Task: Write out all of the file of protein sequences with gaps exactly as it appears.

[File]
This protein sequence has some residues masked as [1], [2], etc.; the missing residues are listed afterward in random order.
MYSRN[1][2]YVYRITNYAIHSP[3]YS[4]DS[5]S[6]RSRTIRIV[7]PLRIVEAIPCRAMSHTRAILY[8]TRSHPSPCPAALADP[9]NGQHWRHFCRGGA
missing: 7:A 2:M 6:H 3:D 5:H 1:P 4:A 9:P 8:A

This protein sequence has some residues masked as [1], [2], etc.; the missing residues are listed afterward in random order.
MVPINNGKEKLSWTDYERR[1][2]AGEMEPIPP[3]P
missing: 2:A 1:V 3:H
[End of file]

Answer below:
This protein sequence has some residues masked as [1], [2], etc.; the missing residues are listed afterward in random order.
MYSRN[1][2]YVYRITNYAIHSP[3]YS[4]DS[5]S[6]RSRTIRIV[7]PLRIVEAIPCRAMSHTRAILY[8]TRSHPSPCPAALADP[9]NGQHWRHFCRGGA
missing: 7:A 2:M 6:H 3:D 5:H 1:P 4:A 9:P 8:A

This protein sequence has some residues masked as [1], [2], etc.; the missing residues are listed afterward in random order.
MVPINNGKEKLSWTDYERR[1][2]AGEMEPIPP[3]P
missing: 2:A 1:V 3:H